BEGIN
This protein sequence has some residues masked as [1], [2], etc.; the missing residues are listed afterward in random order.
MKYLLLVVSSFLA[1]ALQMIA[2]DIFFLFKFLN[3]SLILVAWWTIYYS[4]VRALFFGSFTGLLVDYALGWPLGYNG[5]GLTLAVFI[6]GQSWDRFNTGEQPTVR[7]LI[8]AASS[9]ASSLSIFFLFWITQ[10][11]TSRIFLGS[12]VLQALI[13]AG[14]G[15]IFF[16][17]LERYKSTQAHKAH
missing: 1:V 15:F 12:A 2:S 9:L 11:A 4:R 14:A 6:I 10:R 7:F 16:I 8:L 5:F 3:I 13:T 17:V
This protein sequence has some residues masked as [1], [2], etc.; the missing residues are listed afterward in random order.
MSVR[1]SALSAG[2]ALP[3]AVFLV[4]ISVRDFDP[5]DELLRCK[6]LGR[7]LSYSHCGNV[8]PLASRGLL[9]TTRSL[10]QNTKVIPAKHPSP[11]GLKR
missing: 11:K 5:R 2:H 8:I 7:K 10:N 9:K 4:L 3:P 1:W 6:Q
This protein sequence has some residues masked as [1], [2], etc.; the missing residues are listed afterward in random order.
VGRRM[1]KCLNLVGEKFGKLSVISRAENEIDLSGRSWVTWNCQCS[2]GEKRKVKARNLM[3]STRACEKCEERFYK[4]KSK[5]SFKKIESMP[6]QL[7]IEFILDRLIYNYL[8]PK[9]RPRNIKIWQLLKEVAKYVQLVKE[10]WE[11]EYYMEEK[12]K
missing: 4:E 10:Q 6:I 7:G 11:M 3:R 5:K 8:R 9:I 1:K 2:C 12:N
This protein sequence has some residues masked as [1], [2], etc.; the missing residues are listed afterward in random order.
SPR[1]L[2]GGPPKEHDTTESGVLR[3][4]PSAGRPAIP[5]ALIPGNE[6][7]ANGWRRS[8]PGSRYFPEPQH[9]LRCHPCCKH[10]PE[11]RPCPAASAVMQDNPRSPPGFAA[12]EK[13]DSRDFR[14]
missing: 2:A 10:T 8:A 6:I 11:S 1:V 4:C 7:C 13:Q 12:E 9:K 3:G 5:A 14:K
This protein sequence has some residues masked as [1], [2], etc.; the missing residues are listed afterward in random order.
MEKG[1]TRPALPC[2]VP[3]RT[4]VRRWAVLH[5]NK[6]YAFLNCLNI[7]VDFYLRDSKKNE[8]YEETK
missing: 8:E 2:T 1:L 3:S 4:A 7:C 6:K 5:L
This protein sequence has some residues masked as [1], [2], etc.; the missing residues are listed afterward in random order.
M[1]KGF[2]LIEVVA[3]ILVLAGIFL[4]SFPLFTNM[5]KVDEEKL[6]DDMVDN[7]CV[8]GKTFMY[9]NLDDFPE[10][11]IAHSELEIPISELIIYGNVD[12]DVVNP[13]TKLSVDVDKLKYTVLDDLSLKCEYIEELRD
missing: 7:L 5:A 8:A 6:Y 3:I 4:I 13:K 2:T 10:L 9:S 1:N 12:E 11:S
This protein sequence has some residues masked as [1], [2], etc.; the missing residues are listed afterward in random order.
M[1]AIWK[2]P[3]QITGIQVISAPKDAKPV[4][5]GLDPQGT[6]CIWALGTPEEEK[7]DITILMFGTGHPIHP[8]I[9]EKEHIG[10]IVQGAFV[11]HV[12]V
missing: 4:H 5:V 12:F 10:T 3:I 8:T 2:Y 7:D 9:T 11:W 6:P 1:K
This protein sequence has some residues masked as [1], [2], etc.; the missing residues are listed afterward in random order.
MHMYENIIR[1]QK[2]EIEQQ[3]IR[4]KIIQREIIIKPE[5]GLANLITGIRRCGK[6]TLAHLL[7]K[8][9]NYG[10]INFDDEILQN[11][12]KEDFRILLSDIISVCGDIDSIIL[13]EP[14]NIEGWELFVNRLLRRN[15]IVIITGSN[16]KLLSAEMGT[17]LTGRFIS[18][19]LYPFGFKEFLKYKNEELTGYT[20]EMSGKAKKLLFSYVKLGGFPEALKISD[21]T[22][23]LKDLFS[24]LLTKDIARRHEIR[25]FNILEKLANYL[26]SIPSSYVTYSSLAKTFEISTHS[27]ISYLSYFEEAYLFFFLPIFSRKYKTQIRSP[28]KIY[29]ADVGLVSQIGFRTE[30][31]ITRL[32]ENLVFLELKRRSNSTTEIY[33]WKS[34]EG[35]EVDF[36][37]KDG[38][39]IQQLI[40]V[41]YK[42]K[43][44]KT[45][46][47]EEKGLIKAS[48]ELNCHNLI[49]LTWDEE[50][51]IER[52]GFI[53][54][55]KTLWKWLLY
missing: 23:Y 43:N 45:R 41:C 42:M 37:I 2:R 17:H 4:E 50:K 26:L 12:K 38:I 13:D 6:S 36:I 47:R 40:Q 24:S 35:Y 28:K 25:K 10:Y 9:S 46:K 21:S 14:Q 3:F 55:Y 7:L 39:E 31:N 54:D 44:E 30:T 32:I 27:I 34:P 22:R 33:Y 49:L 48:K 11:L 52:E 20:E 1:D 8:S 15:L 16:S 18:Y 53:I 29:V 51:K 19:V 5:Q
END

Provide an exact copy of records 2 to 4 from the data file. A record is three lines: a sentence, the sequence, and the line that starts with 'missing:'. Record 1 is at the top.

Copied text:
This protein sequence has some residues masked as [1], [2], etc.; the missing residues are listed afterward in random order.
MSVR[1]SALSAG[2]ALP[3]AVFLV[4]ISVRDFDP[5]DELLRCK[6]LGR[7]LSYSHCGNV[8]PLASRGLL[9]TTRSL[10]QNTKVIPAKHPSP[11]GLKR
missing: 11:K 5:R 2:H 8:I 7:K 10:N 9:K 4:L 3:P 1:W 6:Q
This protein sequence has some residues masked as [1], [2], etc.; the missing residues are listed afterward in random order.
VGRRM[1]KCLNLVGEKFGKLSVISRAENEIDLSGRSWVTWNCQCS[2]GEKRKVKARNLM[3]STRACEKCEERFYK[4]KSK[5]SFKKIESMP[6]QL[7]IEFILDRLIYNYL[8]PK[9]RPRNIKIWQLLKEVAKYVQLVKE[10]WE[11]EYYMEEK[12]K
missing: 4:E 10:Q 6:I 7:G 11:M 3:R 5:K 8:R 9:I 1:K 2:C 12:N
This protein sequence has some residues masked as [1], [2], etc.; the missing residues are listed afterward in random order.
SPR[1]L[2]GGPPKEHDTTESGVLR[3][4]PSAGRPAIP[5]ALIPGNE[6][7]ANGWRRS[8]PGSRYFPEPQH[9]LRCHPCCKH[10]PE[11]RPCPAASAVMQDNPRSPPGFAA[12]EK[13]DSRDFR[14]
missing: 2:A 10:T 8:A 6:I 11:S 1:V 4:C 7:C 13:Q 12:E 9:K 3:G 5:A 14:K